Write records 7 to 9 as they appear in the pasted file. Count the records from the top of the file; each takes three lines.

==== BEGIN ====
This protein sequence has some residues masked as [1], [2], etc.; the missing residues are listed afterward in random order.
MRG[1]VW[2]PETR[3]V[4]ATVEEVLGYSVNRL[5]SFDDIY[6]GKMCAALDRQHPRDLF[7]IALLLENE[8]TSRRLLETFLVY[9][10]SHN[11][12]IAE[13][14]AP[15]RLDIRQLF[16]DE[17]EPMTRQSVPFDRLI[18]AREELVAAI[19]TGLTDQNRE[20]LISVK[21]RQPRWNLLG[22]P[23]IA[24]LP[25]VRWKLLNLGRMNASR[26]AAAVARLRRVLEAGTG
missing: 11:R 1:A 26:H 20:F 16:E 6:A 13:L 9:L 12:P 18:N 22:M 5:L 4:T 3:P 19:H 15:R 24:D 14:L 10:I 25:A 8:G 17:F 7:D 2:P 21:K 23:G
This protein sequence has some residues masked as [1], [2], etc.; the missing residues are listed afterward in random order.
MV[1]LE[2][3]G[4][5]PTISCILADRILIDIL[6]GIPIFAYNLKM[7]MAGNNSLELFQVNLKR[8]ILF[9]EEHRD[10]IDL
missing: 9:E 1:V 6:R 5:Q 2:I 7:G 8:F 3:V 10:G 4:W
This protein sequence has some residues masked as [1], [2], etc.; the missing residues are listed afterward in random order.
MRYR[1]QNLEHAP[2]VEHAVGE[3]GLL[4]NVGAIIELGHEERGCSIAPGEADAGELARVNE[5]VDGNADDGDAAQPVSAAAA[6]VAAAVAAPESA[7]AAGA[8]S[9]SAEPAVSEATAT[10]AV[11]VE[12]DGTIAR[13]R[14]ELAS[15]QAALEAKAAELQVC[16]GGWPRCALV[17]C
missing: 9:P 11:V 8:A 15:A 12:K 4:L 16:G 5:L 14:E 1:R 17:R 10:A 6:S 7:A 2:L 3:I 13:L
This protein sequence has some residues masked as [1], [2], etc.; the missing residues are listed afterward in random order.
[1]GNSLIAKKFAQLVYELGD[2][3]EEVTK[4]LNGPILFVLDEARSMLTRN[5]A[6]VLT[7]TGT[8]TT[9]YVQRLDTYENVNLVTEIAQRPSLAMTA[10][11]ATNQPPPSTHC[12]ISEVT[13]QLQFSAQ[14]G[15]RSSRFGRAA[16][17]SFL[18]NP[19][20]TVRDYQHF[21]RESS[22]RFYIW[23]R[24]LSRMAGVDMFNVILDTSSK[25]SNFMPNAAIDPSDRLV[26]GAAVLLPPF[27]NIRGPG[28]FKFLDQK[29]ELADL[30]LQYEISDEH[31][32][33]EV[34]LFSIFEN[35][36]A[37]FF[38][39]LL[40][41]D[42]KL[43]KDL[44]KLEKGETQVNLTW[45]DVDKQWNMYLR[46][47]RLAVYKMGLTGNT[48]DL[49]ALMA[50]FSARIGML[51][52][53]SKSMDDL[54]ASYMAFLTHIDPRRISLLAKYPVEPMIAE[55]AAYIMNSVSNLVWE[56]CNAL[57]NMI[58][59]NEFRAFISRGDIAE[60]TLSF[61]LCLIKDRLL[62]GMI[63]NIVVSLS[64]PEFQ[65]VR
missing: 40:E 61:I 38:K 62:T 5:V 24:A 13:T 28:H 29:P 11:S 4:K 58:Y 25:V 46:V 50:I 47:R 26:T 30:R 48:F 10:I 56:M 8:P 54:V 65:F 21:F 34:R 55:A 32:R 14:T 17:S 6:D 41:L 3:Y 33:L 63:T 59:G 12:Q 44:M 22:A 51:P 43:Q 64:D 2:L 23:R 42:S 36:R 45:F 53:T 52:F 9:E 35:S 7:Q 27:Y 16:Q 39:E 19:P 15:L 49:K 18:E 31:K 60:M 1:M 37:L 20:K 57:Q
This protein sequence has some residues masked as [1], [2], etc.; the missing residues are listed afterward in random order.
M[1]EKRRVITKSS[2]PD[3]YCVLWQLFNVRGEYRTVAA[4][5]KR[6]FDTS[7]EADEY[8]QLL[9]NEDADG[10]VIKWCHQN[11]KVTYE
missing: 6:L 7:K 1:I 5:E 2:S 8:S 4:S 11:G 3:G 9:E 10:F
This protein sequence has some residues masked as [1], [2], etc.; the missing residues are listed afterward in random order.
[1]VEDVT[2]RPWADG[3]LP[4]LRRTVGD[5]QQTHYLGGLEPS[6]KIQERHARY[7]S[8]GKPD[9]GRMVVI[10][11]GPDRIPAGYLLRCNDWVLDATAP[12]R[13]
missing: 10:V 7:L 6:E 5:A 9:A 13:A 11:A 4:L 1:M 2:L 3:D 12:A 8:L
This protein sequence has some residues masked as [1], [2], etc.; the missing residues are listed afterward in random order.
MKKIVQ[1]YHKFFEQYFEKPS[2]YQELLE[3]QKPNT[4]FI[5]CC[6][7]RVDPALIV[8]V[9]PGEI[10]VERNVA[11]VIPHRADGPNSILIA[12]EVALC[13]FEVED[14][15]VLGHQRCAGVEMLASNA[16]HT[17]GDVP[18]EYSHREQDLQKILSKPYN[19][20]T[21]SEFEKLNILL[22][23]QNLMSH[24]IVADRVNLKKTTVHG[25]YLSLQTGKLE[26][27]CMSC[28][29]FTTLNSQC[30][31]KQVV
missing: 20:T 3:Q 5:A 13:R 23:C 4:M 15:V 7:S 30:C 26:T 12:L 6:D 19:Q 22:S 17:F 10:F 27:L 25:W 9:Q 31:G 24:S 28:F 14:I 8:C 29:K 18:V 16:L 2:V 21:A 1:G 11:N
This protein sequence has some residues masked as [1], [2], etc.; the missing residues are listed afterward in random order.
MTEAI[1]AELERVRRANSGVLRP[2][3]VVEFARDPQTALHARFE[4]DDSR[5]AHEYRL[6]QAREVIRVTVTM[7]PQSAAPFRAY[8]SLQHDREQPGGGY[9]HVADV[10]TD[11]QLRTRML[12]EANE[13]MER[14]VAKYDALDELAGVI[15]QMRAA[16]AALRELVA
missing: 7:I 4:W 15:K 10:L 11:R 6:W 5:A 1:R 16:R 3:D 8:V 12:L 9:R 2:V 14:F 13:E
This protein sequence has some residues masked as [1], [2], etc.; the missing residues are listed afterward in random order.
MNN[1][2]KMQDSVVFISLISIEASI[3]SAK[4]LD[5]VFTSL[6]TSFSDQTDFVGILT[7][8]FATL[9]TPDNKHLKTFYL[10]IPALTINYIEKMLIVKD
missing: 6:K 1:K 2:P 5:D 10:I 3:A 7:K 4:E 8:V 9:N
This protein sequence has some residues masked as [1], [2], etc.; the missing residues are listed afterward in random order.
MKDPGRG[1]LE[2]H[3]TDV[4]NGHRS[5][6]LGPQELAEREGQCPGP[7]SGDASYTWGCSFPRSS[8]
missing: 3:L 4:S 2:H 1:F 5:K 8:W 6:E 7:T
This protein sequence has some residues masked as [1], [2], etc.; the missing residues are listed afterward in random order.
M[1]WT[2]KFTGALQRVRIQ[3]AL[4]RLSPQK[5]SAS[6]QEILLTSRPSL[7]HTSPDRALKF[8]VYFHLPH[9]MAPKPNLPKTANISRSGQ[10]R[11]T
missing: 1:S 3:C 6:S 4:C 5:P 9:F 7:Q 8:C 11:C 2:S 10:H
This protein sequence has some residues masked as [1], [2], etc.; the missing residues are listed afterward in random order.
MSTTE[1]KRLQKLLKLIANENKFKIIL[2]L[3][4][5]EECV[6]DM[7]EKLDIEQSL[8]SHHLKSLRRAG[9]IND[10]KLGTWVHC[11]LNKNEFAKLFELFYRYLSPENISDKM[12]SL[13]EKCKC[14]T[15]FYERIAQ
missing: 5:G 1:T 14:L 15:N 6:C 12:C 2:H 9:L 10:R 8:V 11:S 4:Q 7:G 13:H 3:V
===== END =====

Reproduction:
This protein sequence has some residues masked as [1], [2], etc.; the missing residues are listed afterward in random order.
MKKIVQ[1]YHKFFEQYFEKPS[2]YQELLE[3]QKPNT[4]FI[5]CC[6][7]RVDPALIV[8]V[9]PGEI[10]VERNVA[11]VIPHRADGPNSILIA[12]EVALC[13]FEVED[14][15]VLGHQRCAGVEMLASNA[16]HT[17]GDVP[18]EYSHREQDLQKILSKPYN[19][20]T[21]SEFEKLNILL[22][23]QNLMSH[24]IVADRVNLKKTTVHG[25]YLSLQTGKLE[26][27]CMSC[28][29]FTTLNSQC[30][31]KQVV
missing: 20:T 3:Q 5:A 13:R 23:C 4:M 15:V 7:S 30:C 26:T 12:L 6:D 19:Q 22:S 17:F 10:F 27:L 25:W 9:Q 31:G 24:S 28:F 14:I 8:C 29:K 18:V 16:L 2:V 21:A 1:G 11:N
This protein sequence has some residues masked as [1], [2], etc.; the missing residues are listed afterward in random order.
MTEAI[1]AELERVRRANSGVLRP[2][3]VVEFARDPQTALHARFE[4]DDSR[5]AHEYRL[6]QAREVIRVTVTM[7]PQSAAPFRAY[8]SLQHDREQPGGGY[9]HVADV[10]TD[11]QLRTRML[12]EANE[13]MER[14]VAKYDALDELAGVI[15]QMRAA[16]AALRELVA
missing: 7:I 4:W 15:K 10:L 11:R 6:W 5:A 1:R 16:R 3:D 8:V 12:L 9:R 2:V 14:F 13:E
This protein sequence has some residues masked as [1], [2], etc.; the missing residues are listed afterward in random order.
MNN[1][2]KMQDSVVFISLISIEASI[3]SAK[4]LD[5]VFTSL[6]TSFSDQTDFVGILT[7][8]FATL[9]TPDNKHLKTFYL[10]IPALTINYIEKMLIVKD
missing: 6:K 1:K 2:P 5:D 10:I 3:A 7:K 4:E 8:V 9:N